Anyone wishing for some quiet away from the chaos of daily life will relish in Curieuse’s uninhabited environment.
Perhaps the most noticeable presence on Curieuse is the 300 strong colony of Aldabra giant tortoises. It’s a true wonder to see them roaming free. Before you see these majestic creatures, you will probably hear their deep mating roars bounce off the vegetation canopy.
Beady eyes peek out from the swooping heads of the slow beasts as they amble and mooch. The mottled and weathered shells seem cartoonish at first glance, big enough to house these 400-kilogram herbivores, which can grow to 1.3 metres in length.
The Aldabra giant tortoise is very much at home on this island, and home among humans: unfazed by the occasional tourist, or volunteer collecting data. You can join the GVI team in helping to protect these prehistoric-looking, gentle island wanderers.
Curieuse conservation efforts
As a Curieuse volunteer, living directly on the beach at Anse St José, you will live among remnants of island history, and contribute to one of GVI’s smallest research bases.
You will learn how to identify and survey coral, fish, plants and wildlife in this delicate but densely rich ecosystem.
GVI’s data collection, together with the SNPA, helps protect Curieuse Marine National Park, which was created in 1979. This conservation work helps support the creation of conservation policies for the future.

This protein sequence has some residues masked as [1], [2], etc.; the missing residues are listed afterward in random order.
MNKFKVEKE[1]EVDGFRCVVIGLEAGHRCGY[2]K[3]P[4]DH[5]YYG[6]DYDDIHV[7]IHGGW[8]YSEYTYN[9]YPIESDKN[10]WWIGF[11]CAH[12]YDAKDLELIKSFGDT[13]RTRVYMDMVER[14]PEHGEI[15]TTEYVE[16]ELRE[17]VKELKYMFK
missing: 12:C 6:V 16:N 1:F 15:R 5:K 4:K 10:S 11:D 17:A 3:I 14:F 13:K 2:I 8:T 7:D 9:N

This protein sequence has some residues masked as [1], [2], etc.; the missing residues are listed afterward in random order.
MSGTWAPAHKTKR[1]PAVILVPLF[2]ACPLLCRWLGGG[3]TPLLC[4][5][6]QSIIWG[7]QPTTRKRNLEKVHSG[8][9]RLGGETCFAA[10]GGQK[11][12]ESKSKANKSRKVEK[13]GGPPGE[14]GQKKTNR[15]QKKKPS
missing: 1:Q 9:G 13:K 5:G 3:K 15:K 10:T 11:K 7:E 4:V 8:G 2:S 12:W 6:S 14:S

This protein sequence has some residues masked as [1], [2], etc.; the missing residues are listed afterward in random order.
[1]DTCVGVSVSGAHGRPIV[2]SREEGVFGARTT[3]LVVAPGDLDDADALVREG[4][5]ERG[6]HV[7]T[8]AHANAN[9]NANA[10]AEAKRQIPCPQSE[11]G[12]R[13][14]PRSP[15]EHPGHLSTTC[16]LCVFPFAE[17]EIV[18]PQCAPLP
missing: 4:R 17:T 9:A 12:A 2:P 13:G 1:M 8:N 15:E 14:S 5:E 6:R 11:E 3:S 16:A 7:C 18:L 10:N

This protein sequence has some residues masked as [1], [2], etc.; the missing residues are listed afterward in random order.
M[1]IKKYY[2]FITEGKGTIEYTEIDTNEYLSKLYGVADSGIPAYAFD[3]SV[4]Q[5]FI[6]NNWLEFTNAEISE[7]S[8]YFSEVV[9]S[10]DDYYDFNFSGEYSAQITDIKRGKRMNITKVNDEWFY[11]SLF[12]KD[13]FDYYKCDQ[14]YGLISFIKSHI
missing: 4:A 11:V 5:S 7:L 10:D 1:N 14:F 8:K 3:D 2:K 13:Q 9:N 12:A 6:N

These policies help GVI’s partners, like Nature Seychelles, and the Seychelles government, look after the tortoises, mangroves and coco de mer. They also help stakeholders to safeguard the rarely spotted Seychelles black parrot and the diverse fish, turtle and marine life surrounding this special island.
What’s to explore?
Despite its enchantingly small size, Curieuse offers numerous exploration adventures. Follow the rickety mangrove boardwalk to the coco de mer tree line, and wind your way up through overgrown vegetation to the summit.
There is no clear path. You may need a large stick to beat away the green blankets of hot, wet growth to find your way. Be prepared for some scrapes and scratches.
Look out for the characteristic granitic rock formations. “Lizard rock” is aptly named due to it appearing like a giant lizard climbing the cliff. And can you spot what seems to be a tortoise poised to take the plunge into the ocean?
The 360-degree view from the top of Mount Caiman, Curieuse’s highest point, is worth the sweat, stickiness and sores from the gruelling, off-road climb.
The Indian Ocean opens up on all sides, proudly presenting views of other Seychelles islands – Silhouette, Ile du Nord, Ile au Foux, Ile Aride, Denis, Grande Soeur, Petite Soeur, Ile Round, St Pierre and up to Pointe Chevalier of Praslin.
After inhaling this pivotal view, coax branches and bushes out of your way back down. Listen for black parrots as you go, and soak off in the tropical blue bath waters of this Seychelles jewel.
There will always be more to be curious about on this small island of life.
Still curious? Don’t wait. Find out what volunteer opportunities suit you on Curieuse island.